Equipped with a little more confidence in the idea, I dropped a line in the ProductCamp LinkedIn group. To my surprise and delight, I instantly got support from all angles – sponsors offering to chip in, volunteers for helping to organize, and a small group of attendees lined up. Realising that I was now pretty committed to getting this off the ground, I followed up with Simon and Liz who both stuck with their offers to help.

“Liz and Simon promptly reached out to everyone they knew that they thought could help, and piece by piece, the event started coming together.”

Realise that at this point in time, I was pretty new to London (I hail from Toronto, for those of you who don’t know), and my network was pretty limited. Liz and Simon promptly reached out to everyone they knew that they thought could help, and piece by piece, the event started coming together.

Being a product manager means that you’ve inherently got to be pretty organized. This gave the three of us a foot up in getting this planned. But don’t kid yourself, it’s not easy. Here’s some tips on getting your first ProductCamp off the ground:

Talk to other ProductCamp organizers

The LinkedIn group was our starting point. Instrumental in doling out the first bits of advice was Saeed Khan, a prolific product management professional, and Paul Young, who started ProductCamp Austin and who is a constant in the product management community.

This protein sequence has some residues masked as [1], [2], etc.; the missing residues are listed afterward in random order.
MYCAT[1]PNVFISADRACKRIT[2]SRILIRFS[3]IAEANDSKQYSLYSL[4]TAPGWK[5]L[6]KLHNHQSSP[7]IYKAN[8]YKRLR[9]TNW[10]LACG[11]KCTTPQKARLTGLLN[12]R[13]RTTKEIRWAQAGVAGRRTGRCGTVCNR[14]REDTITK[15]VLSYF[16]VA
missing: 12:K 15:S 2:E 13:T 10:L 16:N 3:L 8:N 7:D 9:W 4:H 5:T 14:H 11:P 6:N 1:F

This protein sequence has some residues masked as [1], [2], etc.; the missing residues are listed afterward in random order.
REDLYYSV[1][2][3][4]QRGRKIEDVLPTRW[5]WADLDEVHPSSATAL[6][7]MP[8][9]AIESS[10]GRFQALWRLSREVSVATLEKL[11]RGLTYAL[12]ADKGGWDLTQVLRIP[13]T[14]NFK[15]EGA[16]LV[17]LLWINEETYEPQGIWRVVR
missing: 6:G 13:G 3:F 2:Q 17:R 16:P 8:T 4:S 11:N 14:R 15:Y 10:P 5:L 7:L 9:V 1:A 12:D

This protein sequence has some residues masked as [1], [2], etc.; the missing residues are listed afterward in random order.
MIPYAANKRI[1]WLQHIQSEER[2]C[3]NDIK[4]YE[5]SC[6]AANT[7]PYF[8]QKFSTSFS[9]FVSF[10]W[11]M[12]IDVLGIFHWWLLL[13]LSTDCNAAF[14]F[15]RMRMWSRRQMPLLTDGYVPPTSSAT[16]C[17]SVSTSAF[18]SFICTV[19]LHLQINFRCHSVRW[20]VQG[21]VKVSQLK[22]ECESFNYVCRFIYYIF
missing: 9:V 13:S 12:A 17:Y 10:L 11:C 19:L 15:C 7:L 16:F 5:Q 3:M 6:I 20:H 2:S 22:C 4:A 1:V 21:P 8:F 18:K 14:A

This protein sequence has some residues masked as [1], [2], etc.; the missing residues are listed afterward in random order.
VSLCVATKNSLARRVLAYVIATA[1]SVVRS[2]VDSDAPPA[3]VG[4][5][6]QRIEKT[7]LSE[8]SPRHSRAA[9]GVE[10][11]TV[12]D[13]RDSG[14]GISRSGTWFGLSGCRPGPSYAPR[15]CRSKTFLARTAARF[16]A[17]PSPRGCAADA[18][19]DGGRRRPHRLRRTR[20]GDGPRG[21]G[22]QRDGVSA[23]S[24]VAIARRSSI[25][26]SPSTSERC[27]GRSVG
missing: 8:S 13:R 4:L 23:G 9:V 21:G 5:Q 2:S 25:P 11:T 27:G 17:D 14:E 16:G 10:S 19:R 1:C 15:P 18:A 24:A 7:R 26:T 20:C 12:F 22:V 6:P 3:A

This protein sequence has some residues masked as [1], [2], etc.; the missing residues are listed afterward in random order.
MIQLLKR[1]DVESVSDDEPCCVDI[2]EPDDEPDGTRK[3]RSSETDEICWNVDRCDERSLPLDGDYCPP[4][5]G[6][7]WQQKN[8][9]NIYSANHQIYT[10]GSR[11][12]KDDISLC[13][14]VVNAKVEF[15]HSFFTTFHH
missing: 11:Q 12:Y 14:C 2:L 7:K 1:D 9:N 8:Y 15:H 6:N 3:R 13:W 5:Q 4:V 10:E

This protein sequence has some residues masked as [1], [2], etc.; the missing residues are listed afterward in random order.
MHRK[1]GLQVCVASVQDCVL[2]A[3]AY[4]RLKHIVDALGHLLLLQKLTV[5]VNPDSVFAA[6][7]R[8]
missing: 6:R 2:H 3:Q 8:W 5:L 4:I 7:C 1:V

At the same time, ProductCamp Berlin was getting off the ground and ramping up for their own first event. Talking to Heike Roettgers, the organizer, got us thinking about a number of items we might need to consider and sent over some presentations we could use as templates.

Get help from the venue

Find a venue in your city that’s done other camps or similar events. For the first ProductCamp London, we used the eBay/PayPal offices in Richmond. Besides being a fantastic venue for an ‘unconference’ style of event, it came with the help of Steve Green and Desigan Chinniah, who’d set up BarCamps and other events in that very same venue. These two guys made sure our checklist of supplies was complete, gave us a rundown of how a typical Camp day goes, and basically held our hand to ensure the entire thing went down smoothly.